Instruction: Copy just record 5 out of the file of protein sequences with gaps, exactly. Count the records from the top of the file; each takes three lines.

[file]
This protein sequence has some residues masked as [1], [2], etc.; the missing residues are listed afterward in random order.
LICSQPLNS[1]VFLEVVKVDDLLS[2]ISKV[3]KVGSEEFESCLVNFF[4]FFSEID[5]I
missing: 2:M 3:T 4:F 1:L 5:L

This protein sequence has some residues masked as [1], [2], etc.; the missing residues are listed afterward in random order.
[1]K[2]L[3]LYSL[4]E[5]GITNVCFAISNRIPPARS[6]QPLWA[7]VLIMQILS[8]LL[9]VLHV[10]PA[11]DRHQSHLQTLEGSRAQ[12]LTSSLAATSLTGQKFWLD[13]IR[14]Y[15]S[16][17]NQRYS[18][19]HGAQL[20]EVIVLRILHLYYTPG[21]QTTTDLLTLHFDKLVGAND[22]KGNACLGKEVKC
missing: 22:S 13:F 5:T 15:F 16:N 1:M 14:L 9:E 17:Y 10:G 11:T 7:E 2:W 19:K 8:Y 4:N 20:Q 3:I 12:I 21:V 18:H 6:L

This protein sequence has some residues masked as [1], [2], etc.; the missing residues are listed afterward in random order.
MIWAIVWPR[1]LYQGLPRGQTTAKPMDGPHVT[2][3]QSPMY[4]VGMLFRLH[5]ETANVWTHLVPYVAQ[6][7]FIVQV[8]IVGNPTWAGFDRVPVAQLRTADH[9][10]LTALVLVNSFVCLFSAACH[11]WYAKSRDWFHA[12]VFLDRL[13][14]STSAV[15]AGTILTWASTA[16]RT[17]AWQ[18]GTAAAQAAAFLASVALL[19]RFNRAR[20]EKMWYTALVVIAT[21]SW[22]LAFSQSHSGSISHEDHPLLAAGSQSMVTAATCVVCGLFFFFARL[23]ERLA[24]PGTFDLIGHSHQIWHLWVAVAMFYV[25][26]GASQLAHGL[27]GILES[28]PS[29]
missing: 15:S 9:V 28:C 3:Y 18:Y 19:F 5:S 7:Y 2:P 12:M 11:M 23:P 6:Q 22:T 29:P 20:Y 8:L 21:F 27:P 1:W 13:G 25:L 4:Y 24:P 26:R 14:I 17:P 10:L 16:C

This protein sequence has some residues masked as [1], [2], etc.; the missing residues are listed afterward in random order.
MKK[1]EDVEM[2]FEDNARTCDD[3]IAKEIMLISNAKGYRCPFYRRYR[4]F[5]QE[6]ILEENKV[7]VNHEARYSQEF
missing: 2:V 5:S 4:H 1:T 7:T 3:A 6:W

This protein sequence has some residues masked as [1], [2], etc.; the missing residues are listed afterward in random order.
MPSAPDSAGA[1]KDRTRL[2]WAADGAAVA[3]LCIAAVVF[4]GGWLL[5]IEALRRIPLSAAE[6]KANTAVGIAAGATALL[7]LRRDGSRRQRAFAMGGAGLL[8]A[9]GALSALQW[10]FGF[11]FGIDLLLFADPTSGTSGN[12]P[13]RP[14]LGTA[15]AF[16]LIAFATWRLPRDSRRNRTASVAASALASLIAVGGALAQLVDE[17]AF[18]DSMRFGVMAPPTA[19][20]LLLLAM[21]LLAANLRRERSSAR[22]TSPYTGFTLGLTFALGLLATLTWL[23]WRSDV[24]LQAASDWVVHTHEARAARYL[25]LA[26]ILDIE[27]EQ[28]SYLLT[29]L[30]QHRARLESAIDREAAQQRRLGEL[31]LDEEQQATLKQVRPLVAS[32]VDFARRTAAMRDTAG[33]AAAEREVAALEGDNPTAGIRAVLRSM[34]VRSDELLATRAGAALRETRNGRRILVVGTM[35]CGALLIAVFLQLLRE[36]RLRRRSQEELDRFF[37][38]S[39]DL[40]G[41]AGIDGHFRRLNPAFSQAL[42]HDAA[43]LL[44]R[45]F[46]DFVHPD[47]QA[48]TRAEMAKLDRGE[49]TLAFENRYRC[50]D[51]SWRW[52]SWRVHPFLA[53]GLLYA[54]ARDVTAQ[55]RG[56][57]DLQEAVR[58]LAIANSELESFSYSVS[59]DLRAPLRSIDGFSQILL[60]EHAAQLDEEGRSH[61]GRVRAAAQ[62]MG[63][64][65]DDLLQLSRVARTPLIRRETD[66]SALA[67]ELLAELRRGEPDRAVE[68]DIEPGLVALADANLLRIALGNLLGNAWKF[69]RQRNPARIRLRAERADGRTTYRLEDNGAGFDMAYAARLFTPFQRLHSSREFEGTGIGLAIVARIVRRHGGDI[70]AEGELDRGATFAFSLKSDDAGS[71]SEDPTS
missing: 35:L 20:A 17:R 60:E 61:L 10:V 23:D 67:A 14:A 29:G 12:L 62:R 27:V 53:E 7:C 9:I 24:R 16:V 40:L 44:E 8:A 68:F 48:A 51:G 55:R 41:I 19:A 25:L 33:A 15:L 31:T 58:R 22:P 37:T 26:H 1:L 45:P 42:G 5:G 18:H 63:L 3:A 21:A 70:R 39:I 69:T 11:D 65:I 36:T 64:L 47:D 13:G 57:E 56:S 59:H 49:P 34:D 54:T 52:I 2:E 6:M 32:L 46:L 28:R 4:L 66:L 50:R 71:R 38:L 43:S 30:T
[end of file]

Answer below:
This protein sequence has some residues masked as [1], [2], etc.; the missing residues are listed afterward in random order.
MPSAPDSAGA[1]KDRTRL[2]WAADGAAVA[3]LCIAAVVF[4]GGWLL[5]IEALRRIPLSAAE[6]KANTAVGIAAGATALL[7]LRRDGSRRQRAFAMGGAGLL[8]A[9]GALSALQW[10]FGF[11]FGIDLLLFADPTSGTSGN[12]P[13]RP[14]LGTA[15]AF[16]LIAFATWRLPRDSRRNRTASVAASALASLIAVGGALAQLVDE[17]AF[18]DSMRFGVMAPPTA[19][20]LLLLAM[21]LLAANLRRERSSAR[22]TSPYTGFTLGLTFALGLLATLTWL[23]WRSDV[24]LQAASDWVVHTHEARAARYL[25]LA[26]ILDIE[27]EQ[28]SYLLT[29]L[30]QHRARLESAIDREAAQQRRLGEL[31]LDEEQQATLKQVRPLVAS[32]VDFARRTAAMRDTAG[33]AAAEREVAALEGDNPTAGIRAVLRSM[34]VRSDELLATRAGAALRETRNGRRILVVGTM[35]CGALLIAVFLQLLRE[36]RLRRRSQEELDRFF[37][38]S[39]DL[40]G[41]AGIDGHFRRLNPAFSQAL[42]HDAA[43]LL[44]R[45]F[46]DFVHPD[47]QA[48]TRAEMAKLDRGE[49]TLAFENRYRC[50]D[51]SWRW[52]SWRVHPFLA[53]GLLYA[54]ARDVTAQ[55]RG[56][57]DLQEAVR[58]LAIANSELESFSYSVS[59]DLRAPLRSIDGFSQILL[60]EHAAQLDEEGRSH[61]GRVRAAAQ[62]MG[63][64][65]DDLLQLSRVARTPLIRRETD[66]SALA[67]ELLAELRRGEPDRAVE[68]DIEPGLVALADANLLRIALGNLLGNAWKF[69]RQRNPARIRLRAERADGRTTYRLEDNGAGFDMAYAARLFTPFQRLHSSREFEGTGIGLAIVARIVRRHGGDI[70]AEGELDRGATFAFSLKSDDAGS[71]SEDPTS
missing: 35:L 20:A 17:R 60:E 61:L 10:V 23:D 67:A 14:A 29:G 12:L 62:R 27:V 53:E 7:C 9:I 24:R 16:V 40:L 44:E 8:A 68:F 48:A 51:G 55:R 41:I 19:A 25:L 33:A 15:L 31:T 58:R 22:P 37:T 26:H 1:L 45:P 42:G 5:G 18:H 63:L 3:A 21:A 70:R 39:I 69:T 11:D 65:I 36:T 64:L 47:D 13:G 57:E 56:S 59:H 49:P 34:D 54:T 52:I 2:E 6:M 32:L 46:L 28:R 4:L 66:L 50:R 71:R 38:L 43:S 30:T